Dell Computer Corp. Wednesday became the latest major computer hardware vendor to announce a shift in its server strategy towards an architecture built around server blades.
The company plans to begin offering hardware built around the architecture sometime in mid-2002, a company executive said here at a press event. Dell will offer both server blades, ultra-dense servers that consume low amounts of power, and bricks, larger size rack-mounted devices that offer extra storage, memory and processing power.
A current server rack can accommodate up to 42 servers, said Randy Groves, vice president of high volume system engineering at Dell, although expanding beyond this is proving difficult because of a combination of problems: The power needed to run the servers, the cooling system needed to keep them from overheating, and physical space limitations inside each cabinet.
When Dell releases its first hardware based on the new architecture in 2002, Groves estimated the machines will be able to feature up to 84 blades-- double the current number of servers. Eventually, Dell thinks it could accommodate up to 280 individual servers in a rack. The company could also put enough bricks into one rack to support up to 36T-bytes of storage.
The blade setup will also allow Dell to reduce the number of power cords needed to run a large rack-mounted server by putting a number of plugs on a common chassis and common backplane.
The first blade-based systems from Dell will run on Intel Corp.'s IA-32 chip architecture and will support commonly used networking technologies like Fibre Channel. In the later part of 2002, Dell plans to launch systems based on Intel's second generation 64-bit processor named McKinley. At that time, the vendor will also integrate high-speed Ethernet and Infiniband networking technology into the boxes.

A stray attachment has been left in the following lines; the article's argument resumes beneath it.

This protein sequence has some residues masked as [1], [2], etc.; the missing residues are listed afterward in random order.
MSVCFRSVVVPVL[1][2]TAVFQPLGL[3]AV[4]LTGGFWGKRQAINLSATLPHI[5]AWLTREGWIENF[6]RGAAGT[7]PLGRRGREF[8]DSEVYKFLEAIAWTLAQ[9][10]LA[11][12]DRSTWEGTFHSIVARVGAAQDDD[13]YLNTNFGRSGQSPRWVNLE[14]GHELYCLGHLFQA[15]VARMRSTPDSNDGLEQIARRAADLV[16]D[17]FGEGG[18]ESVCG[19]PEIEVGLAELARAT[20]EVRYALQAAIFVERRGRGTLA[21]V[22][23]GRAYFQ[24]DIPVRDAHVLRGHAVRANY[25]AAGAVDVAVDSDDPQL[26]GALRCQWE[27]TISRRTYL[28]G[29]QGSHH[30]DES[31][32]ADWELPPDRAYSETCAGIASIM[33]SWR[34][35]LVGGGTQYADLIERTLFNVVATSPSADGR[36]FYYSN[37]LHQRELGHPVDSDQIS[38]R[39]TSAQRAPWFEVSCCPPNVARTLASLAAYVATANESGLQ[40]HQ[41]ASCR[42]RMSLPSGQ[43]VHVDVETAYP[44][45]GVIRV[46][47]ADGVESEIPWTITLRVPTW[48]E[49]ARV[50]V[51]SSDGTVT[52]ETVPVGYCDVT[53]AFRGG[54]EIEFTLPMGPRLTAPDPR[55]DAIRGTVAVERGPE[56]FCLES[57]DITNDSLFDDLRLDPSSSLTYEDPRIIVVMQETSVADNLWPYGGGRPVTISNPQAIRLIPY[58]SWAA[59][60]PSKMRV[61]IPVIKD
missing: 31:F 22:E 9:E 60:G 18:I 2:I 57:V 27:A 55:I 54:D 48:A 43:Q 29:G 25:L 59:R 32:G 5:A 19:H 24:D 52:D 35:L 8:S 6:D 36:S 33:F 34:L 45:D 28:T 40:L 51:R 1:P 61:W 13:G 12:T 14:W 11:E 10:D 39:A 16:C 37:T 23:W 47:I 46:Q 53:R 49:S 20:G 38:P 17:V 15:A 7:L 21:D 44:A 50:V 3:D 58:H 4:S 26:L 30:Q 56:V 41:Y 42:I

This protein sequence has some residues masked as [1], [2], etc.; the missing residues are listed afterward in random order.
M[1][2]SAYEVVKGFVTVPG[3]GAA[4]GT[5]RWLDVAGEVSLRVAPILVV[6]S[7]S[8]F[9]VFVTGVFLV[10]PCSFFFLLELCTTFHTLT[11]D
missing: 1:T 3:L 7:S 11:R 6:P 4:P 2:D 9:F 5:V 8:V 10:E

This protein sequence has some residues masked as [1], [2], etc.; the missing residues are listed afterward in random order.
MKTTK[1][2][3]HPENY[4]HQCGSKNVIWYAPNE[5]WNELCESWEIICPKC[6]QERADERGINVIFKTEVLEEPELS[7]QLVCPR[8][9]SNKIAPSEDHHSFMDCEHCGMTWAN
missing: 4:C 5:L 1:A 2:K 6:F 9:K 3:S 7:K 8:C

A typical implementation might include a tier one appliance server consisting of nothing but server blades, a tier two application server made up of a mixture of blades and bricks and a tier three database server built from nothing but bricks, Groves said.
In the last few weeks, blades have been seized upon by a number of computer vendors as the next generation architecture for computer servers.
Two of Dell's largest competitors, Compaq Computer Corp. and IBM Corp., have both already announced their first moves in the field. Compaq said it is teaming with Intel Corp. to develop ultra- dense servers while IBM signed a reseller agreement with Texas-based RLX Technologies Inc. "A lot of folks have been talking about a variety of different blade strategies," Groves said. "But most of them are startups focused on nichey front-end services."
Dell looks to leverage its direct sales model in the blade and brick space by giving customers a number of options while still keeping its inventory overhead low. The company claims the blade and brick combination will give customers more flexibility when picking their hardware needs, helping Dell make its push toward the large, corporate space.
Up to this point, Dell has gained steady ground in the server market mostly by selling cheap, smaller systems. With the arrival of McKinley next year, however, the vendor claims it will have the processing firepower and hardware architecture necessary to compete against other high-end systems, according to Groves.
Dell's President and Chief Operating Officer James Vanderslice remained confident of his company's ability to pull more server market share even in a tough economic climate.
"We gained more market share last quarter than we did in the previous six," he said, during Wednesday's event.
Dell announced it would layoff upto 4,000 people earlier this month, however, Vanderslice claims his company's direct sales model will help Dell beat out the competition in tough times. He said that Dell's tight watch on its inventory levels will help the company take advantage of low component costs and avoid order backlogs faced by its competitors.
"They have sixty days of inventory; we have three," he said.